Andre Stead, ‘Simulant - Edition of 6’, 2016, Christopher Moller Gallery

Sentient. By Ashraf Jamal

The African principle of Ubuntu – we are whom we are because of others – finds its cognate in the Western world through an ‘empathic revolution’. Against the pandemic of narcissism, a disease and a culture epitomised by the ‘Selfie’, artists such as Andre Stead are asking us to return to a more ‘sentient’, intuitive, compassionate worldview. Preoccupied with the ‘ability to feel and to assimilate people, ideas or culture’, Stead has, as a consequence, transformed sculpture into an osmotic metaphor. His figures achieve this by allowing for transparency and letting the viewer’s eye literally pass through the sculpture’s body. In this way, Stead reminds us that self-possession and self-containment is an ego-driven and rational conceit. For example, the female figure entitled ‘Sentient’ is carved from an assembled block made of ‘one hundred tapered modular parts’. By carving this assemblage, thereby breaking the form yet again, Stead reminds us that we are composites, or porous conglomerates. While Stead’s approach is technical, his mind-set is metaphysical. The sculptures are ‘designed so that when the viewer is directly in front of the artwork, at an intimate conversational distance, the negative spaces align, allowing the viewer to see through the artwork’. Stead’s reflection here is curious. His sculptures are not three dimensional Apollonian ideals but, because they are perforated and therefore as much a thing of air as of substance, evocations of a more open-ended, more fluidly inter-connective ideal.

‘The transparent nature of the artwork is a symbol of our ability to be aligned with others in such a way that we can understand their pain or joy as if it were our own’, says Stead. A view at stark odds to that typically associated with sculpture – that it is a thing to be looked at and revered at a distance – Stead reminds art that art need not be reverential, that its beauty can and must also reside in its connectivity. And in this regard, his sentiment powerfully echoes that of Martin Buber’s I and Thou. Stead’s understanding of transparency does not suppose a seamlessly aerated bond but the struggle to truly understand others. His sculptures of men and women are the avatars or mediums for this great humane idea. His most powerful work, in which the human form is wholly abstracted – a blob atop a fretwork of legs – forcefully reminds us that human understanding is not reducible to the cognitively perceptible; that the human is the embodiment of a greater idea and not merely the sum of rational transaction and a balancing act of opposed forces, but, all the more, the enigmatic sum of a far deeper synergy. It is curious that Stead should attach this belief to a form, sculpture, which notoriously has shunned such an ideal. But then, contra the rational view of humankind, it is our atomic, porous, and boundless nature which, for Stead, matters the more. For him, human connection is not only possible by reaching outward into the world, it is all the more profoundly possible by turning inward and finding a universe of possibility within ourselves. It is for this reason that I regard Stead as a sculptor of the ethical heart and mind.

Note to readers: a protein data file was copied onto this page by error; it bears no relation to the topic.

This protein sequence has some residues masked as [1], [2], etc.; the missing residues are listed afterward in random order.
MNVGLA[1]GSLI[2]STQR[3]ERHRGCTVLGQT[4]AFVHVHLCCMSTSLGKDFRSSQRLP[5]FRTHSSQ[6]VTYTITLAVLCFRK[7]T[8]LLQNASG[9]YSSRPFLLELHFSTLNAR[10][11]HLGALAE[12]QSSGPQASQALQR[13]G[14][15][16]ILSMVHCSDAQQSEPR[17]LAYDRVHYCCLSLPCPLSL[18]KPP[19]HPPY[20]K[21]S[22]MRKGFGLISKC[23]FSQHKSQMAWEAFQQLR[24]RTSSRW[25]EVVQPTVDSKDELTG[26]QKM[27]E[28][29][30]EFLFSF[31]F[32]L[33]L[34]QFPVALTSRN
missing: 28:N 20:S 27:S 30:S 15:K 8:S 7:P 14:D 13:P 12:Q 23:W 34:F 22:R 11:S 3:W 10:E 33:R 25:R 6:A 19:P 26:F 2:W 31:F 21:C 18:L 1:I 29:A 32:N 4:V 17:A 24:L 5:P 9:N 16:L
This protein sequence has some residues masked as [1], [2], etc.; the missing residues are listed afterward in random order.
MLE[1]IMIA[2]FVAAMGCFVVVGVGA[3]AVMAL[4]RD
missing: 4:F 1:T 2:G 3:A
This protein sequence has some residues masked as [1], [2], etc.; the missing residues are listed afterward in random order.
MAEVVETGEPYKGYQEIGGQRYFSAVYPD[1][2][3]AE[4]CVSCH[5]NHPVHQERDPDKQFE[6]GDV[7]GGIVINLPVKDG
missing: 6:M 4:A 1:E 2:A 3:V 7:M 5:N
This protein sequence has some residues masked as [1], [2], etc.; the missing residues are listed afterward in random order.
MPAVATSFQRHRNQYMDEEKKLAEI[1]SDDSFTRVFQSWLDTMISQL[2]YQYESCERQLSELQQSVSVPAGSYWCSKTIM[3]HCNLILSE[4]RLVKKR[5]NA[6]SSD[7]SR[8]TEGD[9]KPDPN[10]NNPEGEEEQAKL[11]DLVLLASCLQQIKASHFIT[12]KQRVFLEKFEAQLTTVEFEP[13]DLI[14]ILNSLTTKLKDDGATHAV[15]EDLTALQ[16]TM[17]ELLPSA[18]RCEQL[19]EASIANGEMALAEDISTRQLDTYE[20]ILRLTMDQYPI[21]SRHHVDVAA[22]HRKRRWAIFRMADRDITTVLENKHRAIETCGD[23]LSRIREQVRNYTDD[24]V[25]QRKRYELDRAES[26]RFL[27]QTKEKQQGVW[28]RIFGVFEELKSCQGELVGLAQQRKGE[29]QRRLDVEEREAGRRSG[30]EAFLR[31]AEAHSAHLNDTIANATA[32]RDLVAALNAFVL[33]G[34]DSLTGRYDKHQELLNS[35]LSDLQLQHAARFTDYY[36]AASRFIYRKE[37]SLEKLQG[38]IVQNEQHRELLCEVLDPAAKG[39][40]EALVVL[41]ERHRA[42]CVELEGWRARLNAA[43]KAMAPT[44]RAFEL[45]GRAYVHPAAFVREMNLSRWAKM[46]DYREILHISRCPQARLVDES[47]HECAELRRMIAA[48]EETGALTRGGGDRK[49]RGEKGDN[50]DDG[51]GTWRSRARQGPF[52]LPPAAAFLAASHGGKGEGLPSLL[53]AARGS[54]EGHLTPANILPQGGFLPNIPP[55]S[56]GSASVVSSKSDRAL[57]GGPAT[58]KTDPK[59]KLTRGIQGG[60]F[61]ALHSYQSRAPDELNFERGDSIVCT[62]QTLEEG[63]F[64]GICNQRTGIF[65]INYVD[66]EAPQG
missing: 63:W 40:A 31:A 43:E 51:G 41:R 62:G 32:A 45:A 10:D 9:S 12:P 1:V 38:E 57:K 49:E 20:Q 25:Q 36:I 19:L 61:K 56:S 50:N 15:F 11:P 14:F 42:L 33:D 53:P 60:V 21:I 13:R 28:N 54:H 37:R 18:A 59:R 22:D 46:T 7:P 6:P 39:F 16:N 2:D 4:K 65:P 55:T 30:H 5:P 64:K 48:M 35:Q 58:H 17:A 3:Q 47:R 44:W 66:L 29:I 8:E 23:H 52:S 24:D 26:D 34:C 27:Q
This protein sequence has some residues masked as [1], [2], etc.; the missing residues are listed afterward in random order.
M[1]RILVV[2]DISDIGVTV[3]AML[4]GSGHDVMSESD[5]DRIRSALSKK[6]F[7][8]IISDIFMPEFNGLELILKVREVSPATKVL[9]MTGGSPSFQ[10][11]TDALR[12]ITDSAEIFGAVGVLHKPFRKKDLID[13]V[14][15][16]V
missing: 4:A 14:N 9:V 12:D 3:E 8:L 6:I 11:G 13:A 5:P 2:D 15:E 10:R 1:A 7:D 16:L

An immersion in online platforms revealed to the artist the astonishing ease with which human beings disclose their deepest secrets and longings. And in this regard it is worth noting, after Tom Chatfield, that ‘contrary to popular belief, “sex” is not the most searched-for term on the internet. If you ask Google about “sex”, it will offer just under two and a half billion results: enough to beat most enquiries but, charmingly, still less than a third of the more than seven billion results for “love”’. And it is love – the love of oneself and the love for others – which, equally charmingly, has inspired the sculptor Andre Stead.

About Andre Stead

b. 1975, Evander, Mpumalanga, South Africa, based in Cape Town, Western Cape, South Africa